In this collection Ju meditates on loneliness, childhood, and family life. He also places a strong emphasis on nostalgia and an existential kind of lament for things that have been lost. These feelings are underscored by a strong sense and stylistic leaning towards the absurd and surreal. The five part series of poems titled “The Room That Flies To Outer Space” are emblematic of the kind of vague surrealism found within Ju’s work. The language is lush and reminiscent of Italo Calvino, who gave nature and the world around us a very human and organic touch. In Ju’s poetry, nature itself is often anthropomorphized, and the effect is to give everything around us a wonderfully tactile feel. Inanimate objects and vague abstractions such as the night seem to breathe upon every line.

 

In one of the more enjoyable pieces from the collection, titled “Manhole,” Ju weaves existential anxiety through the focus of a distressed spider. The spider leaves it’s home to never find home again, and the first person narrator ends up questioning existence itself as he watches the wings of a moth being slowly eaten by the spider. There is an eloquent yearning and a strong sense of angst towards life found in Ju’s pieces that is perhaps best captured through the second to last line in “Manhole” :

 

My life drags as if order in the world never really existed. Save Me!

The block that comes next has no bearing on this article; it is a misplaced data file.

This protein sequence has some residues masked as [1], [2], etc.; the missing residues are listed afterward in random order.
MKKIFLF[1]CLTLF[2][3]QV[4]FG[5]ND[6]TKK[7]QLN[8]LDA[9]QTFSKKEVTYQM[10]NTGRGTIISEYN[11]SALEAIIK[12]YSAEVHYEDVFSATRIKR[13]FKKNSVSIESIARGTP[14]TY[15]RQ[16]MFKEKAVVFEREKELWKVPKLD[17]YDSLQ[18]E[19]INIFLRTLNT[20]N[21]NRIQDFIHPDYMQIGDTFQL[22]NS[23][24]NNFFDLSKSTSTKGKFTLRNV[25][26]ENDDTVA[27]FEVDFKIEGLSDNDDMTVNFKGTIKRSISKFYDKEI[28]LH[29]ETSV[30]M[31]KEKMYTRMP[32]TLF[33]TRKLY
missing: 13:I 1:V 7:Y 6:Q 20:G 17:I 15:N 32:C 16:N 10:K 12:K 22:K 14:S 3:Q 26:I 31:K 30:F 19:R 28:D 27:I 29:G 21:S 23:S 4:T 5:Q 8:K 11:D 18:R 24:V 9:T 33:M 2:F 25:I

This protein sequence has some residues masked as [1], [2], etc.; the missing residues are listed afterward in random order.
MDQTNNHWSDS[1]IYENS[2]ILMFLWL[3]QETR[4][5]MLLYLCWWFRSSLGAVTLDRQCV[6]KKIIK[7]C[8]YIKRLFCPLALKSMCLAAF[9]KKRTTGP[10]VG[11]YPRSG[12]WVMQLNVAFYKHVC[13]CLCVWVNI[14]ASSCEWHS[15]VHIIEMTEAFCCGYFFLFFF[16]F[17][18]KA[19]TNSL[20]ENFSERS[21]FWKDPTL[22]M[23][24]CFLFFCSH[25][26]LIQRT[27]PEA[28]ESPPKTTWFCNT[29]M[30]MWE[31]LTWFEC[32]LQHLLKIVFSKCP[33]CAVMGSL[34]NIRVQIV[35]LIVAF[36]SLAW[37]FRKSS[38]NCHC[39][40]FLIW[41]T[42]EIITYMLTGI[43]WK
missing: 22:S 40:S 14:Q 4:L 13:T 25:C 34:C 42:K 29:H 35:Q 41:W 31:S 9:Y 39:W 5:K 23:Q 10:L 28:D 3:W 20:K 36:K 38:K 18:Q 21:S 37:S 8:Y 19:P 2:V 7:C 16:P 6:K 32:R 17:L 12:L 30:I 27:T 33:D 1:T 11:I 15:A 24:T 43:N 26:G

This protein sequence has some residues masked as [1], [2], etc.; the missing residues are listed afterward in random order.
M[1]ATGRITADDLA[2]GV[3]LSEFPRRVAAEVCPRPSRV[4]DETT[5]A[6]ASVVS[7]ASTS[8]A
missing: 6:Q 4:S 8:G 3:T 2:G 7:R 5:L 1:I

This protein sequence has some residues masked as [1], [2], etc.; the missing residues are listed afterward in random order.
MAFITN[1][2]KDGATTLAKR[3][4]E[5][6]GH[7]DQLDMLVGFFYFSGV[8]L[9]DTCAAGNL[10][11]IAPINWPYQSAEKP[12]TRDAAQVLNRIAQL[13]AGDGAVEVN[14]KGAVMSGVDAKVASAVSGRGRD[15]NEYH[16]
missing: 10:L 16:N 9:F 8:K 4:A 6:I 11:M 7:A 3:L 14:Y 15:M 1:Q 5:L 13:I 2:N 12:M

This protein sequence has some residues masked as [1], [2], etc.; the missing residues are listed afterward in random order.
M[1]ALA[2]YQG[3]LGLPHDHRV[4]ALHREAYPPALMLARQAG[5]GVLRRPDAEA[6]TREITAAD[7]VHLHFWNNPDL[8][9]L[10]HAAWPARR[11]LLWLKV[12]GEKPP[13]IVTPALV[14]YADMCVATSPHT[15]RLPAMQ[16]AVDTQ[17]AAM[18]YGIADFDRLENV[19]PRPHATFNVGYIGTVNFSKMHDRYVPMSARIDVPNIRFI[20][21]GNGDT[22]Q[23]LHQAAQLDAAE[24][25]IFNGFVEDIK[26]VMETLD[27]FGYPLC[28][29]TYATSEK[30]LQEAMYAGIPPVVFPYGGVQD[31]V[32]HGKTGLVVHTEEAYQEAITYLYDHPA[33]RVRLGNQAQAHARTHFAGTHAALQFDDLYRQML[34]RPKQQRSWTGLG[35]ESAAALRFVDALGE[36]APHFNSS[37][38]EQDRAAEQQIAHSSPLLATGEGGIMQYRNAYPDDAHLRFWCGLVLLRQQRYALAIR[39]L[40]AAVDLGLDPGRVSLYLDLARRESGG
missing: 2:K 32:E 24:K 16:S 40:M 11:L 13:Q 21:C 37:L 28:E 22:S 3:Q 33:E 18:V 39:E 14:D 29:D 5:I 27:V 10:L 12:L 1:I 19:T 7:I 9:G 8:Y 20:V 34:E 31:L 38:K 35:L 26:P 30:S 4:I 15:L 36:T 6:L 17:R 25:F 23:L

“Manhole” isn’t the only poem where an existential anxiety or fear is manifested through the vantage point of a spider or small creature. In “Hear The Mackerel Cry,” weeping Mackerel are cooked and eaten to act as a metaphor for a disconnection between mother and son. Furthermore the piece is another meditation on the absurd nature of life and Ju’s feelings of angst and ennui towards it:

 

When life shows me its tail, I cut the body off.

 

In “A Life Secluded,” Ju seems to be lamenting the passage of time and comes to the realization that time is something that doesn’t only belong to him, but also belongs to inorganic objects like his clothes. Again, Ju creates a sense of sadness around something as inanimate as a set of clothes, and makes us sympathize with them by giving them almost human desires. A desire to be touched and felt. The piece evokes a certain yearning for the clothes to feel connected to his body, to feel his body’s warmth “if just for a moment.”